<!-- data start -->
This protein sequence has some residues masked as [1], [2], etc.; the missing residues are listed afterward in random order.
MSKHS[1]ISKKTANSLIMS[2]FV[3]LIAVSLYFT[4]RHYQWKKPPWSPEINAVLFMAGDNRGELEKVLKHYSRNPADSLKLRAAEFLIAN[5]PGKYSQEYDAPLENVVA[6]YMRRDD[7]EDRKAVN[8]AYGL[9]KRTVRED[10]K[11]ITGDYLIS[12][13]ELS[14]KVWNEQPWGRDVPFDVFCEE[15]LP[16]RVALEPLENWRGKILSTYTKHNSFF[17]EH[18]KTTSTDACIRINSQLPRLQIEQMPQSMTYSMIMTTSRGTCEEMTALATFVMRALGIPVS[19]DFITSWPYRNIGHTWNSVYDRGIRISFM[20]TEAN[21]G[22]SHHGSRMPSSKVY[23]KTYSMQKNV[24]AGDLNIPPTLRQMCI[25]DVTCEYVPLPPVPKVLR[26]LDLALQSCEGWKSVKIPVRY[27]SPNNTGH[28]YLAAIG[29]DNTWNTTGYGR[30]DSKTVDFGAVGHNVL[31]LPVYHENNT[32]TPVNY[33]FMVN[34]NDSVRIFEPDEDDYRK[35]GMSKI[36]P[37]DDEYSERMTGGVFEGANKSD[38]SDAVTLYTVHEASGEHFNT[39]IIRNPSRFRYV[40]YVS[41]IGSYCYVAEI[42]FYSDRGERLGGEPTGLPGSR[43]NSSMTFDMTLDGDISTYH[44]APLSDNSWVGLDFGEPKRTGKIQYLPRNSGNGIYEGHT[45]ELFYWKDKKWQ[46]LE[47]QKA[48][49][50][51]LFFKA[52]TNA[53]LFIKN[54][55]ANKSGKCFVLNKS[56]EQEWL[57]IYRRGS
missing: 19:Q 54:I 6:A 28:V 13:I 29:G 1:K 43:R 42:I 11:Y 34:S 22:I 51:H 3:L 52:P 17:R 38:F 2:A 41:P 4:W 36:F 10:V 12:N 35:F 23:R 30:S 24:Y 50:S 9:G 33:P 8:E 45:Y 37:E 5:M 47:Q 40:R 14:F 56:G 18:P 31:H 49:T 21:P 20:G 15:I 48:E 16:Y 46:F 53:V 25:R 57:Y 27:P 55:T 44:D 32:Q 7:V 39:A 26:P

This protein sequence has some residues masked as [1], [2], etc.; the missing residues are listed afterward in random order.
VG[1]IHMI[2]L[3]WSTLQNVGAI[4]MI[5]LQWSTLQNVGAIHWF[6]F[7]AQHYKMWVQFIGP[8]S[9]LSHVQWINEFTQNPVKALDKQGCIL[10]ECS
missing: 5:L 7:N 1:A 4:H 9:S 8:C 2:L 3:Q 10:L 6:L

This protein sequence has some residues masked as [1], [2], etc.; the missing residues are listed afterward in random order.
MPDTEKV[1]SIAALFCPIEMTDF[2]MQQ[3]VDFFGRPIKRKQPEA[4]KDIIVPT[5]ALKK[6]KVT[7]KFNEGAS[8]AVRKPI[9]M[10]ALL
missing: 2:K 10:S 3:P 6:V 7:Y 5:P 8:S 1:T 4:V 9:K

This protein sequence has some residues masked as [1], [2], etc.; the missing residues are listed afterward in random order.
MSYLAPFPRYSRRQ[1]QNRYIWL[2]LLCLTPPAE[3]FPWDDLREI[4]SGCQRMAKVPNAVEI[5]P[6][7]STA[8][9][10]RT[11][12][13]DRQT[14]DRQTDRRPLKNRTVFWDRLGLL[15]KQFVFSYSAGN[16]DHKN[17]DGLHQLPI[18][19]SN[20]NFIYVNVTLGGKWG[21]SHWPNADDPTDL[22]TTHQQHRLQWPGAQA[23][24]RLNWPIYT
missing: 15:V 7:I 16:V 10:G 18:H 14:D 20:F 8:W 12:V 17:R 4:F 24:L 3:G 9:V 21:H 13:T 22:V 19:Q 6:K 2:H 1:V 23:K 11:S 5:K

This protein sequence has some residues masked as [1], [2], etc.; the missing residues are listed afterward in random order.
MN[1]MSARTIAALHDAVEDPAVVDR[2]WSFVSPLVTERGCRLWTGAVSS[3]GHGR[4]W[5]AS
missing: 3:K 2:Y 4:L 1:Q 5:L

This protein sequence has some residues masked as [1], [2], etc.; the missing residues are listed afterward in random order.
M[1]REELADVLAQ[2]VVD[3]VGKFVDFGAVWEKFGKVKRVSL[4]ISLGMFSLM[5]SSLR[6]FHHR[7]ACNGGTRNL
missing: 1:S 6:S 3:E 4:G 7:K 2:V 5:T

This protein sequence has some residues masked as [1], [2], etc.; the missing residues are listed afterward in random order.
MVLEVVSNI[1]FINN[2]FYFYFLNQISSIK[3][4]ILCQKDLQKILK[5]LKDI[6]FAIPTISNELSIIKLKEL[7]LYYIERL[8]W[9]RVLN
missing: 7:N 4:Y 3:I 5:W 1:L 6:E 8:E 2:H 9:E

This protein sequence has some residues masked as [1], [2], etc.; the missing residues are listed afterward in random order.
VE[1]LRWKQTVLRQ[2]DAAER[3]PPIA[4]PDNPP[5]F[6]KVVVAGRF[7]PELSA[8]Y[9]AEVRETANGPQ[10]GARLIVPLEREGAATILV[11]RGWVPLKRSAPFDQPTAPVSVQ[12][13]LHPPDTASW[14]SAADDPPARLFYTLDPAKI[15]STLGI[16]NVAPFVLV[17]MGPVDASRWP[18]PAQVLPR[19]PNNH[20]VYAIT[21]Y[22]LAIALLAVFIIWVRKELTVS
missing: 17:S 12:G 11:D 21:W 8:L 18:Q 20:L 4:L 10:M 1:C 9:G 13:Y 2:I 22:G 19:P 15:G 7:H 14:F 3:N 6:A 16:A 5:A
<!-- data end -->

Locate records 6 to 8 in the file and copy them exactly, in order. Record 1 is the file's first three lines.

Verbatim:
This protein sequence has some residues masked as [1], [2], etc.; the missing residues are listed afterward in random order.
M[1]REELADVLAQ[2]VVD[3]VGKFVDFGAVWEKFGKVKRVSL[4]ISLGMFSLM[5]SSLR[6]FHHR[7]ACNGGTRNL
missing: 1:S 6:S 3:E 4:G 7:K 2:V 5:T

This protein sequence has some residues masked as [1], [2], etc.; the missing residues are listed afterward in random order.
MVLEVVSNI[1]FINN[2]FYFYFLNQISSIK[3][4]ILCQKDLQKILK[5]LKDI[6]FAIPTISNELSIIKLKEL[7]LYYIERL[8]W[9]RVLN
missing: 7:N 4:Y 3:I 5:W 1:L 6:E 8:E 2:H 9:E

This protein sequence has some residues masked as [1], [2], etc.; the missing residues are listed afterward in random order.
VE[1]LRWKQTVLRQ[2]DAAER[3]PPIA[4]PDNPP[5]F[6]KVVVAGRF[7]PELSA[8]Y[9]AEVRETANGPQ[10]GARLIVPLEREGAATILV[11]RGWVPLKRSAPFDQPTAPVSVQ[12][13]LHPPDTASW[14]SAADDPPARLFYTLDPAKI[15]STLGI[16]NVAPFVLV[17]MGPVDASRWP[18]PAQVLPR[19]PNNH[20]VYAIT[21]Y[22]LAIALLAVFIIWVRKELTVS
missing: 17:S 12:G 11:D 21:W 8:L 18:Q 20:L 4:L 10:M 1:C 9:G 13:Y 2:I 22:G 19:P 15:G 7:H 14:F 3:N 6:A 16:A 5:A